The Legacy of the Roman Empire: Writing and Language
Required Reading (This is the transcript for the videos above)
Latin remains extremely influential. Several modern European languages developed from Latin, including Italian, Spanish, and French. English is a Germanic language, but it was strongly influenced by the French-speaking Normans, who conquered England in 1066 C.E. English has borrowed heavily from Latin, both directly and by way of French. In fact, we still use the Latin alphabet, although Latin has 23 letters and English has 26.
You can see the influence of Latin in many of the words we use today. For example, our calendar comes from the one adopted by the Roman ruler Julius Caesar. The names of several months come from Latin. August honors Caesar Augustus. September comes from Latin words meaning “the seventh month.” (The Roman year started in March, so September was the seventh month.) October means “the eighth month.” Can you guess the meanings of the words November and December? Latin also remains very important in the subjects of the law, medicine, and religion, as well.
Many English words start with Latin prefixes. A prefix is a word part placed at the beginning of a word that carries its own meaning. Attaching a prefix to a root word creates a new word with a new meaning. In fact, the word prefix was formed this way. It comes from pre- (“in front of”) and -fix (“fasten” or “attach”). The chart on this page shows other examples.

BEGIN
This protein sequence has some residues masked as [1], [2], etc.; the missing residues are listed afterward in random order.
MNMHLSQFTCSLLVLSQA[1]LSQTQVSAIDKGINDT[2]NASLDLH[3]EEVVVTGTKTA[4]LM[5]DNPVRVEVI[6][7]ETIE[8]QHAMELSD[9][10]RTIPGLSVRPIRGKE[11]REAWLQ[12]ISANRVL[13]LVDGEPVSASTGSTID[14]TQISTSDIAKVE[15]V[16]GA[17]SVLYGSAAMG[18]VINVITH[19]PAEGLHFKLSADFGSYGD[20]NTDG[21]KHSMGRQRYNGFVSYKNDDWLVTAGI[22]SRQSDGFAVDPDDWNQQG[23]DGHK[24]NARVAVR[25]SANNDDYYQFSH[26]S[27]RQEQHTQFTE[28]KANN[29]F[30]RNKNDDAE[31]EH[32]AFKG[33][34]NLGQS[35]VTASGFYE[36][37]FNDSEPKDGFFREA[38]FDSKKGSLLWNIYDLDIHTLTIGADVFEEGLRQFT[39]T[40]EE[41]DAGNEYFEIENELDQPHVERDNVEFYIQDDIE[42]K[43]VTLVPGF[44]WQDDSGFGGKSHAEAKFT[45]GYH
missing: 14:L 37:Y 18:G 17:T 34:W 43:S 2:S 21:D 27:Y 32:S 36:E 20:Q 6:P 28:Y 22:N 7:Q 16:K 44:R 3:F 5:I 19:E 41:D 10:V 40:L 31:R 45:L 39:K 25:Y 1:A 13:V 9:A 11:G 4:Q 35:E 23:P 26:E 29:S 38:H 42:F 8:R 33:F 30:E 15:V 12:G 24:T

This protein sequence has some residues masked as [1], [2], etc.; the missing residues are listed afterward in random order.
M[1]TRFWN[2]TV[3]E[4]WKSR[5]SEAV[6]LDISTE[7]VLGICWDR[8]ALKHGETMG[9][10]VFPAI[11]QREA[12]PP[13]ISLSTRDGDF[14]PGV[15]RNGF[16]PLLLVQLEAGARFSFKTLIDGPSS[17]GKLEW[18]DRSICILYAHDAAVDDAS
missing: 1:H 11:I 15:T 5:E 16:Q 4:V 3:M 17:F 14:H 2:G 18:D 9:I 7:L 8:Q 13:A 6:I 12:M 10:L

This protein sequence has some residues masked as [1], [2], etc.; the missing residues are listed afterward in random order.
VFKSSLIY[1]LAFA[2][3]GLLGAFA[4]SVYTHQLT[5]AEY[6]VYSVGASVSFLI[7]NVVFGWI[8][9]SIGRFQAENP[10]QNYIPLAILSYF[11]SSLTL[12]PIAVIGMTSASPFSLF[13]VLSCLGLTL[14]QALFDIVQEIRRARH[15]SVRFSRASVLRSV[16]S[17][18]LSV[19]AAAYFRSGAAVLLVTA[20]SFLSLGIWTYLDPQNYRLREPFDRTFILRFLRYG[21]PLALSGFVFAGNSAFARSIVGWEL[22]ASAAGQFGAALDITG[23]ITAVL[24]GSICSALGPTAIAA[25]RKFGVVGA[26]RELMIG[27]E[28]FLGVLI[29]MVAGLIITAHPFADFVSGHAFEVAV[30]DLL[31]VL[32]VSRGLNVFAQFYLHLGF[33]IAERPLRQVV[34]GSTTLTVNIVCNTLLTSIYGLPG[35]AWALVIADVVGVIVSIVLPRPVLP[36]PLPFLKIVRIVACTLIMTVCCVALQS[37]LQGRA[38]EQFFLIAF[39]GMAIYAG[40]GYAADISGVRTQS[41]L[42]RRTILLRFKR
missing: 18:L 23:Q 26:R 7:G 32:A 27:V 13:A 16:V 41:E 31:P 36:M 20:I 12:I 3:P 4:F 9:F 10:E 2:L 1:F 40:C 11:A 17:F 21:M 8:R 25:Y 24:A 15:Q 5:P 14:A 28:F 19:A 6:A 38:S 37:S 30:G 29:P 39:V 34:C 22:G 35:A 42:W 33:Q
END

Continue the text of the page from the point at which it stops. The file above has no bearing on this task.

As you can see from the chart, other English words come from Latin root words. For instance, the words manual and manipulate are derived from the Latin word manus, meaning “hand.”
Even Latin proverbs are still in use. For example, look at the reverse side of a U.S. penny. There you’ll see the U.S. motto E pluribus unum (“Out of many, one”).
Finally, we still use Roman numerals. The Romans used a system of letters to write numbers. In the Roman numeral system, the letters I, V, X, L, C, D, and M represent 1, 5, 10, 50, 100, 500, and 1,000. You may have seen Roman numerals used on clocks, sundials, and the first pages of books. You might also spot Roman numerals on buildings and in some movie and television credits to show the year in which they were made.